Tears welled. She looked at the years gone by. “In a blink life goes by. It just seems yesterday I was in nursery. Mummy, papa and
granny were leaving me to school.”

“My first day. When I cried. I cried because I could not accept their parting for a few hours. And today I would be parting forever.”

She gasped for breath. With a gust she muttered, “Would I really depart today and become some body’s wife? I don’t know.”

“These minutes are plodding by at the same pace. But today they look so long as if seconds are separated from each other by eternity.”

Ayesha’s first family portrait when she was two years hung in the centre.

Her family stood on the green turf, the six family members, mummy, papa had hugged her while her grandmother and grandfather stood on one side and her uncle (chacha) on other.

Their disposition was like a ship, sailing on the green sea. The sun smiling at them, while the sky was painted with strokes of blue and purple behind them.

She looked at her grandfather and her uncle in the picture. The blood in Ayesha’s eyes was cold. Her stony eyes bore into them.

“Sometimes we may live for years with someone without a relationship,” she mumbled, “But when they leave, they leave behind scars, which time can’t also heal.”

Ayesha’s eyes swam to find her perfect family picture on the memory wall. It was in a corner. The ship had lost its bow and stern, but it sailed smilingly.

It was picture of four members, her parents, granny and Ayesha in the center. The tag below read, “My Perfect Family.”

The quietness creaked and cracked in her room, it was like some body’s stiff knuckles were knocking on a plain wooden door, becoming louder and louder by each second.

There was a knock on her door.

“Come in,” she said.

It was Kabir. A brawny young man.

He looked like a prince.

He wore a sherwani over the whitish blanket of his skin, which was complimented by his blue eyes that were embedded deep in the ridges of his face.

“You look beautiful.” Were the first words that came out of his mouth as he walked close to Ayesha.

“You know, downstairs there are so many guests. I am just tired of meeting them.”

“And guess what!! The best part is the panditji still hasn’t come.”

“Are you nervous?” he asked, looking into Ayesha’s eyes.

After a long pause she nodded her head.

Her lips seemed paralyzed. Her mouth had refused to talk.

“You had called me here urgently. What is it?” he asked. “I also have something important to tell you.”

“OK.” With words hardly coming out of her mouth Ayesha said, “Please, first you then me.”

“No, my love. You say.”

Ayesha picked up a diary lying on her bed. It was an old diary. The green cloth on it had shredded. The paper had turned yellow.

Opening it in the middle, she turned a few pages and gave it to Kabir.

“What is this?” he asked, holding it in his hands. “Why are you making me read this now?”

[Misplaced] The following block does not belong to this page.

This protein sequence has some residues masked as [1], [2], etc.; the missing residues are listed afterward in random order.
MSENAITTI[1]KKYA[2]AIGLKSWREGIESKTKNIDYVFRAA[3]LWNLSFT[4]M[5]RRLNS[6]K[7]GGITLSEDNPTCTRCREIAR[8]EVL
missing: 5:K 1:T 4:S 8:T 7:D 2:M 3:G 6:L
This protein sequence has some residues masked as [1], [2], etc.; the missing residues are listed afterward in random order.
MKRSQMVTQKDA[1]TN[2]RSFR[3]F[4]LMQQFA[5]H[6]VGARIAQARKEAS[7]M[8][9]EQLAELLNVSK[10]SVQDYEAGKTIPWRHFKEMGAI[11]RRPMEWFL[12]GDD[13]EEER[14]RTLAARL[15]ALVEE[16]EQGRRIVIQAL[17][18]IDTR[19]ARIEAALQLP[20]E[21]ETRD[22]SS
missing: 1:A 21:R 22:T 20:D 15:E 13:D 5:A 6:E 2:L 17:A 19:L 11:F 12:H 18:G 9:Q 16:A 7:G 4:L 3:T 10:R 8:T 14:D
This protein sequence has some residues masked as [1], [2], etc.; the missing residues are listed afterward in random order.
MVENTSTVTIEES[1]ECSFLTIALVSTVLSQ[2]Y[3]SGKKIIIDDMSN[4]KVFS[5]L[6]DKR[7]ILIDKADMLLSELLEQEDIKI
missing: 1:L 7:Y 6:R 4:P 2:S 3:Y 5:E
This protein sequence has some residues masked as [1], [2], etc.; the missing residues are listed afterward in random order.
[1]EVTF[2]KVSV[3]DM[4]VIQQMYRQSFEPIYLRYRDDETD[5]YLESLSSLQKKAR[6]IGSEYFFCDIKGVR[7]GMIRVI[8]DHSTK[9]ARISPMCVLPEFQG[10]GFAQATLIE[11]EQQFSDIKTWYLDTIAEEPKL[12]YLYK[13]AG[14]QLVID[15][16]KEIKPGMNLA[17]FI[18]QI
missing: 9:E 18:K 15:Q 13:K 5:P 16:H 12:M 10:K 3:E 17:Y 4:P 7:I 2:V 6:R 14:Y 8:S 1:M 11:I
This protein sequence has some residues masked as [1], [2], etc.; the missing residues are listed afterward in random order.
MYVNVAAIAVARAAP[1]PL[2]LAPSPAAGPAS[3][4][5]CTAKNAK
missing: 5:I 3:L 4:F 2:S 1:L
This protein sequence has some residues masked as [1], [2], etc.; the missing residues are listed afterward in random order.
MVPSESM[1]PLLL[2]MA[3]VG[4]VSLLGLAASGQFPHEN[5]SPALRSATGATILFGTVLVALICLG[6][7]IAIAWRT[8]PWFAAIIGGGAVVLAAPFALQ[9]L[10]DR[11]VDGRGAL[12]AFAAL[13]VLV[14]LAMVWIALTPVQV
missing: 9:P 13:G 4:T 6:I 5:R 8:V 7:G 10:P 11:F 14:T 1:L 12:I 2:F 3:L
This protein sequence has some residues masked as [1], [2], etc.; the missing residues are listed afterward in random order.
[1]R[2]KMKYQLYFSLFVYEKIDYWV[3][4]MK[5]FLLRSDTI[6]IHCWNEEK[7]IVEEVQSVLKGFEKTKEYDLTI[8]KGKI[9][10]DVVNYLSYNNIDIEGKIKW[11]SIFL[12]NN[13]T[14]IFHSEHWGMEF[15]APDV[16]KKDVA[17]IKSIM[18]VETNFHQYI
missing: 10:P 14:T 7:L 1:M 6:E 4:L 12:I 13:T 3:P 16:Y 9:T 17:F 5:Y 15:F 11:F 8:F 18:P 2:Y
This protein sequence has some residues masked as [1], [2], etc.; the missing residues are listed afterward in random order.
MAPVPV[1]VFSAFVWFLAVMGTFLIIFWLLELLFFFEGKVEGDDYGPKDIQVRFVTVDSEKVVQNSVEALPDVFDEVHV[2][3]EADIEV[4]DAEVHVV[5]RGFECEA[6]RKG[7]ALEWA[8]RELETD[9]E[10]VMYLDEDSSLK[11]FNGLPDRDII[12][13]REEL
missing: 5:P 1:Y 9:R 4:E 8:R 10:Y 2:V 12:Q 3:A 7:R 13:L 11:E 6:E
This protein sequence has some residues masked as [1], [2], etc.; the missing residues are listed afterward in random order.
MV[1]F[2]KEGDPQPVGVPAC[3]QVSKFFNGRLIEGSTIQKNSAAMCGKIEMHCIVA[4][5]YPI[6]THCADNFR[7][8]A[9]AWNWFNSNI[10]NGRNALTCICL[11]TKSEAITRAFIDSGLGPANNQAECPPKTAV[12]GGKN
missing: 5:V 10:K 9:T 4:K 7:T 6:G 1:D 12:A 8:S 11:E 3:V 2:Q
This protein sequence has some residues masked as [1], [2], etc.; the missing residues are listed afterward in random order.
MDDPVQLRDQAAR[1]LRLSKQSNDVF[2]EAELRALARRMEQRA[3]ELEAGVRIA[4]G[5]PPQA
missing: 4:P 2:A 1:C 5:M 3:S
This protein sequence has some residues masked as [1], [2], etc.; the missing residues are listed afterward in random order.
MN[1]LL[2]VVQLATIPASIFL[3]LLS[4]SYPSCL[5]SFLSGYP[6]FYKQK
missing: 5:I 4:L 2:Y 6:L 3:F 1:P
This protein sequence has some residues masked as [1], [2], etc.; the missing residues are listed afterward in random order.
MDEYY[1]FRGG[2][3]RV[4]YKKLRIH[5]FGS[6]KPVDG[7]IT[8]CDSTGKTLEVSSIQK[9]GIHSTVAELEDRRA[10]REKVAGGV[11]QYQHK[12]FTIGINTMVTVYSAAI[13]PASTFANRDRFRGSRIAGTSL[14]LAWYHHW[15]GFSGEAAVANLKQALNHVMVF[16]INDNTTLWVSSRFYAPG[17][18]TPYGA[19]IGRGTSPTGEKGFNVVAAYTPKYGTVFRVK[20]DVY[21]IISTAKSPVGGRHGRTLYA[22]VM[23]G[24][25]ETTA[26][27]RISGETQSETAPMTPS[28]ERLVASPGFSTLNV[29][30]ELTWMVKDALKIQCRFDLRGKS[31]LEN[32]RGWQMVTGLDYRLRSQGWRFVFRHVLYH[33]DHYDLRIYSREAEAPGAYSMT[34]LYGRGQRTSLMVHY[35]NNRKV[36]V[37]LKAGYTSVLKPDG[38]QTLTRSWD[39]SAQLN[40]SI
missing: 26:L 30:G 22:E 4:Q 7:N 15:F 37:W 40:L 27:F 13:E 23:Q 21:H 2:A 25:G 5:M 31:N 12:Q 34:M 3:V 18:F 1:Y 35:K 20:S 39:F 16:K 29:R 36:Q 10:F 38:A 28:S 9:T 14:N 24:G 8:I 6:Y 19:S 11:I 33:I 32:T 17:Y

“Read.” It was the only word that escaped from Ayesha’s heavy lips. She felt her heart drowning in the saliva .

His eyes turned to the page.

9th July 1995.

For some people the past is a diminishing road and for others it is a grand meadow which no winter quiet touches.
Today is my birthday. The day when I came into this world. Twenty years back.
I have crossed the threshold of my teens and entered the third decade of my life today.
As I try and remember the years that have gone by, I can feel the pain of my pulsating heart behind my closed eyes.
Just like all others my brain is also mechanized to play the gloomy side of life first.
This time my birthday gift for myself is the most precious.

For the last time today, I will breathe this pain. I will toss it out of my body writing it on paper today, the thorny barb suffering and agony. My body feels suffocated in this airless bubble, this unsaid, unuttered, secret of my life, which my soul has borne for the last thirteen years.

My childhood reminds me what hell must be like.
He took away the baby hood, the innocence, the sense of security just to get a little piece of me.
Every day, he told my family he wanted to teach me, he wanted to see me coming first in my class. These words were veiled by the lust and lechery in his eyes.
Homework for me was a punishment which my body endured every afternoon while my mother slept and my father was busy working in his office.

Putting his fingers on my lips, “Don’t tell anyone he would say, otherwise the devil will rise and take you behind the black door, cut you into pieces and fry you in hot oil.”
Scared of the devil I could not tell anyone the truth as a child.

Today I feel yes, I did meet the devil and the devil did rise in the form of him. He broke my fairy tale world. He had changed the course of my life.
Quietness and loneliness were my best friends. I just wanted to be alone. Alone forever.